Basil Pesto with Potatoes, Green Beans and Pasta
July 17, 2012
[Elaine] in vegetarian

I have so much basil growing right now it's fantastic and a problem at the same time.  I always grow too much and this year I really overdid it.  In addition to planting some out on the patio in pots, I started some from seed in big trays inside.  I did three plantings at different dates. My plan was to actually remove the plants from the trays when they got 6 to 8 leaves - just at the perfect time to harvest.  This is what they do in Liguria, where pesto is King. They only use the youngest, most tender leaves. But I couldn't bring myself to do it. I found myself cutting off the leaves and letting more grow! What a wimp.   Now I have a ton more basil than I need.  So I'm really making pesto a lot.  

Maybe you have an overabundance of basil now, too.  Pesto is the answer - use it to spread on grilled chicken, toss it on pasta with shrimp, spread it on a sandwich or even make basil pizza!  This dish is a traditional dish from Liguria - potatoes, pasta and green beans tossed with pesto.  It's very popular in that region. You may think the potatoes and pasta is an odd combination, but it makes a fantastic vegetarian dish.

You only need one cooking pot to make this entire dish - you boil the pasta, greens beans and potatoes in the same pot. You don't boil them all together because it would be hard to time each ingredient correctly.  The water must be heavily salted - this does a few important things.  One, it lends flavor to your pasta.  Two, it maintains the bright green color of the beans and three, it keeps the potatoes firm after they are cooked.  These last two tips I learned from Thomas Keller - this is how he insists vegetables be cooked at The French Laundry and he's right - it really works.  Otherwise, your potatoes fall apart and lose their shape and the green beans lose their brightness.  

You can boil the potatoes and then slice them, or slice them and then boil them.  I like to slice them first and then boil them because then I don't have to handle the hot potatoes and also the cooking time is faster if you slice them first.

You can actually freeze fresh basil leaves and/or freeze the pesto you make.

I know I'm going to get a lot of e-mails asking me where I got that bowl in the opening photo, so I might as well tell you right now.  When we were on the Amalfi Coast with my brother and sister-in-law, we went to this FABulous ceramic shop in Ravello.  By this time, I had already bought some ceramics in Positano and Amalfi and by the time we got to this shop, I felt like I shouldn't get anything else. Wouldn't you know - they had the most beautiful, unusual pattern at this shop. Leta, my sister-in-law, and I were drooling over the pieces.  We left the store, deciding we didn't need to buy anything else.  But then she and my brother went back in to look again.  I waited outside, watching them through the window.   I snapped this shot through the open window of them. She is talking up the shopkeeper and  I figured she had given in to temptation and was ordering a piece.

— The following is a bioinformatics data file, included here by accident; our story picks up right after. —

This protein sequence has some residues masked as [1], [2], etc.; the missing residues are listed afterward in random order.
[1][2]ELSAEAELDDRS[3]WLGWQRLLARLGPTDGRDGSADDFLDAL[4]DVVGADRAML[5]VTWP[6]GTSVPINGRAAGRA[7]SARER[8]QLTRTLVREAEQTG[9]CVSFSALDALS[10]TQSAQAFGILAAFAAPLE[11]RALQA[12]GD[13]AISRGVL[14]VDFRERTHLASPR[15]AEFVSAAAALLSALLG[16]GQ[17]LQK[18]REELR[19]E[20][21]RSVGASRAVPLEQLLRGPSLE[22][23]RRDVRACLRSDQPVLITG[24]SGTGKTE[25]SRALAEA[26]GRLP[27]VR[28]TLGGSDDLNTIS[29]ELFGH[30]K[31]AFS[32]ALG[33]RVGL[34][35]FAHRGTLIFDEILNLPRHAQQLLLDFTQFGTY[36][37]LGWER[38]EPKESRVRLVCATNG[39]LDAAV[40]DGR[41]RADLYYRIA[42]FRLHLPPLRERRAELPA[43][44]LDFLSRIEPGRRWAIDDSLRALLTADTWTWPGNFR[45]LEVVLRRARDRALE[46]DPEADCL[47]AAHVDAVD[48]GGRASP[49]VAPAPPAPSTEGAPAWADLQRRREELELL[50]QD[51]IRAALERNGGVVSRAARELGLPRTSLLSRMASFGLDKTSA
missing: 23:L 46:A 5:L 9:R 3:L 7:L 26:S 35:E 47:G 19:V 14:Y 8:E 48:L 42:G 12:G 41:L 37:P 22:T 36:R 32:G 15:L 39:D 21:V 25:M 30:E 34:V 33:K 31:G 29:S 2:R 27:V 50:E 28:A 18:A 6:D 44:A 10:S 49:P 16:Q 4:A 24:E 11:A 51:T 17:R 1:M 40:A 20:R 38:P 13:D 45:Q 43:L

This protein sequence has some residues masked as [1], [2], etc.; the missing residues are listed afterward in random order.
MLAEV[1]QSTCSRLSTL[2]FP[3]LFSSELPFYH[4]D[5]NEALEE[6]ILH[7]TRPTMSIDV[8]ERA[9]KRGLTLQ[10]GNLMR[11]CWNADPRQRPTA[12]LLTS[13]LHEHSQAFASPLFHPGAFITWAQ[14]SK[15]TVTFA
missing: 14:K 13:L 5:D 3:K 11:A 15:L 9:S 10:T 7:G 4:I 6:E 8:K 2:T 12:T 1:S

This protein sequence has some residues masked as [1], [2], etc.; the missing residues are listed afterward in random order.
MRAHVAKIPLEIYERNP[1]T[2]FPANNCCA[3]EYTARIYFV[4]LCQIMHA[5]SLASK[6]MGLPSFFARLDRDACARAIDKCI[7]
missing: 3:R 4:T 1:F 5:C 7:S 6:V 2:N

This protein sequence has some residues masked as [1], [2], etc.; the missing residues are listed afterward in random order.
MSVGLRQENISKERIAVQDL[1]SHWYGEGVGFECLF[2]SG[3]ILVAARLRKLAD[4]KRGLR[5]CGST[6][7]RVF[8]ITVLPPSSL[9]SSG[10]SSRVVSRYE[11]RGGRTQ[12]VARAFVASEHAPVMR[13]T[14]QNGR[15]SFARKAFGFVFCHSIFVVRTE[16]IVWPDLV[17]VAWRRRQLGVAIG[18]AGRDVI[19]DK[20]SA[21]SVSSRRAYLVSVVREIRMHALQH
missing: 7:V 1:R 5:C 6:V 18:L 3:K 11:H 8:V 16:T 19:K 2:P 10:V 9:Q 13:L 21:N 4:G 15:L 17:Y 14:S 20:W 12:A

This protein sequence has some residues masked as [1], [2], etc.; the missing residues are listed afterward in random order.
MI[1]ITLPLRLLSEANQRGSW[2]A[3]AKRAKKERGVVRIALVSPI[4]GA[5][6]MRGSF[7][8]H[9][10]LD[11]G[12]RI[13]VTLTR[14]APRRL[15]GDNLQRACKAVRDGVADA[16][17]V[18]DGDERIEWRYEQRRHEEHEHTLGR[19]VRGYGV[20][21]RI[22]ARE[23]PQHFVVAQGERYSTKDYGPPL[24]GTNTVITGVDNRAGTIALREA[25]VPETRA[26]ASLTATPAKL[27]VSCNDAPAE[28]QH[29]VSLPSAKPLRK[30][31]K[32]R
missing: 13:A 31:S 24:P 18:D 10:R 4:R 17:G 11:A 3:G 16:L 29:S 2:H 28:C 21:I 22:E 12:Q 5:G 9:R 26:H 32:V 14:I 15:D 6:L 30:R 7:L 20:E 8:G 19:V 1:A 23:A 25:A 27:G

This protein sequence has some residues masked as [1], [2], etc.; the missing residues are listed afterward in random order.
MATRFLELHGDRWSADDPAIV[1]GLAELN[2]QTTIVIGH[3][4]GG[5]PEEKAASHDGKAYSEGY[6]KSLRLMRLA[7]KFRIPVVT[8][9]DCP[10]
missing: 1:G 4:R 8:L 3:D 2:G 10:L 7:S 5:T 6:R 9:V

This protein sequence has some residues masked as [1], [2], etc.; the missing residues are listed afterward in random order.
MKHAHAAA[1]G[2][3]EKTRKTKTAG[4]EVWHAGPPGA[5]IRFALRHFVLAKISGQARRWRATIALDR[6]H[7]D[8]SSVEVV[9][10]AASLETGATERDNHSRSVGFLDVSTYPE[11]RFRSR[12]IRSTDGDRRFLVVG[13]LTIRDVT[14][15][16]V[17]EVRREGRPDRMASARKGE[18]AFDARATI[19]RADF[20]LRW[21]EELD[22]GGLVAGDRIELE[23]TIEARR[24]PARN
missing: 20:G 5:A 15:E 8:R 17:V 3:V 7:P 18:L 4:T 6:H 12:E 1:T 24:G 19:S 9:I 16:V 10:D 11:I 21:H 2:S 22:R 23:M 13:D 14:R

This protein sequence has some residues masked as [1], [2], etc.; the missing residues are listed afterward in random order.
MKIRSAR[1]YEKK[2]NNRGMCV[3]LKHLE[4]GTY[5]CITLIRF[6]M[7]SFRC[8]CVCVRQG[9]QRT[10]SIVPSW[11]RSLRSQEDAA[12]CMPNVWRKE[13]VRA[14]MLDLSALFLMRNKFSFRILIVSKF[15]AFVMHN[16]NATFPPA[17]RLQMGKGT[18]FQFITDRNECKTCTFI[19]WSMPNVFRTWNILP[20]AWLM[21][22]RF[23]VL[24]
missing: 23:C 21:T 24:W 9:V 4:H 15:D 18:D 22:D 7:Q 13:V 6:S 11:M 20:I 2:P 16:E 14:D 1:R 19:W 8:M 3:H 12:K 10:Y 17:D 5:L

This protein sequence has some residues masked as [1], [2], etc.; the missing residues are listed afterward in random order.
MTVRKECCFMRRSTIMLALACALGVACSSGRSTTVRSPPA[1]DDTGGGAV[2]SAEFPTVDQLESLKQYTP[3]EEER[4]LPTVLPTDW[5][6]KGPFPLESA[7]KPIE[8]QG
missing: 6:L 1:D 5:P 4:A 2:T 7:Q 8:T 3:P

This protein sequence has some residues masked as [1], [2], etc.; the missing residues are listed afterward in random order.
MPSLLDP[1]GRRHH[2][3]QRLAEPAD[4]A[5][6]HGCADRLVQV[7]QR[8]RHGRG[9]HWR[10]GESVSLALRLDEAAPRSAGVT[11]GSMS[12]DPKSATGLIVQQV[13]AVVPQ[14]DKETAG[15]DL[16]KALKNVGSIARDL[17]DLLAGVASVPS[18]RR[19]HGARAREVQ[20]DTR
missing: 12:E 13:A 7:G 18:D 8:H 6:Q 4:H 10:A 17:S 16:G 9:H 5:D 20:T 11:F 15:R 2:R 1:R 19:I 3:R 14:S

Fast forward to May, when we went to their house for a visit.  She pulls out a gift for Brian and I, to thank us for making a lot of the arrangements on the trip.  It was this beautiful ceramic bowl from that darn shop in Ravello! I had no clue. What a surprise and I love, love it. That was so nice of them and completely unexpected.

Basil Pesto with Potatoes, Green Beans and Pasta

for a printable recipe click here

 serves 4

I never measure anything for this recipe.  I grab two handfuls of greens beans, count out a few potatoes according to how many people I am serving, eyeball the pasta - you get it.  So the amounts I'm giving you are just a base.  You can make this recipe the way you want - if you want more greens beans and less pasta, just adjust it how you like it.  The star here, as far as I'm concerned, is the pesto. Enjoy.  


* if you find pine nuts too expensive, raw walnuts or even raw almonds can be substituted



You only need one large pot to cook everything in!

Fill a large pot with water and the potatoes and add about 2 tablespoons kosher or sea salt. You want the water to be nicely salted to not only flavor the pasta, but to maintain the shape of the potatoes and the greenness of the beans.   Bring to a boil. Cook the potatoes until they are just done, about 13 - 15 minutes.  Take a slice out and poke it with a sharp knife to test.  If it easily pierces it, they are done.  Remove the potatoes with a strainer or spider and place in a large serving bowl.  Do not dump out your water. 

To the same pot and water, add the green beans and cook until they are just done, about 7-8 minutes.  Make sure they are done all the way, with no hint of a raw flavor.  Remove with the spider and add the beans to the potatoes in your serving dish.

Add the pasta to the boiling water and cook the linguini until just al dente - about 8 minutes.  Test for doneness. Remove with a pair of tongs and add to your serving dish.  A little bit of pasta water on the linguini is fine - this will help make a "sauce" of the pesto.

While the pasta is cooking, make the pesto.  Place the cheese and the garlic in a food processor and process until fine.  Add the basil and pine nuts and process. Start adding the olive oil through the feed tube until the pesto is all thoroughly processed.  You may have to use a spatula to scrape it down.  Taste the pesto and add a little sea salt if you like.

Add the pesto and a few grinds of black pepper to the serving bowl ingredients and toss well.  Add a tablespoon or two of the hot pasta water if you need help in blending the pesto.   Serve at room temperature.  

Leftovers the next day are great. 


Other recipes using pesto:

Pesto Lasagna

Pefect Pesto with Pasta Squares

Article originally appeared on The Italian Dish (
See website for complete article licensing information.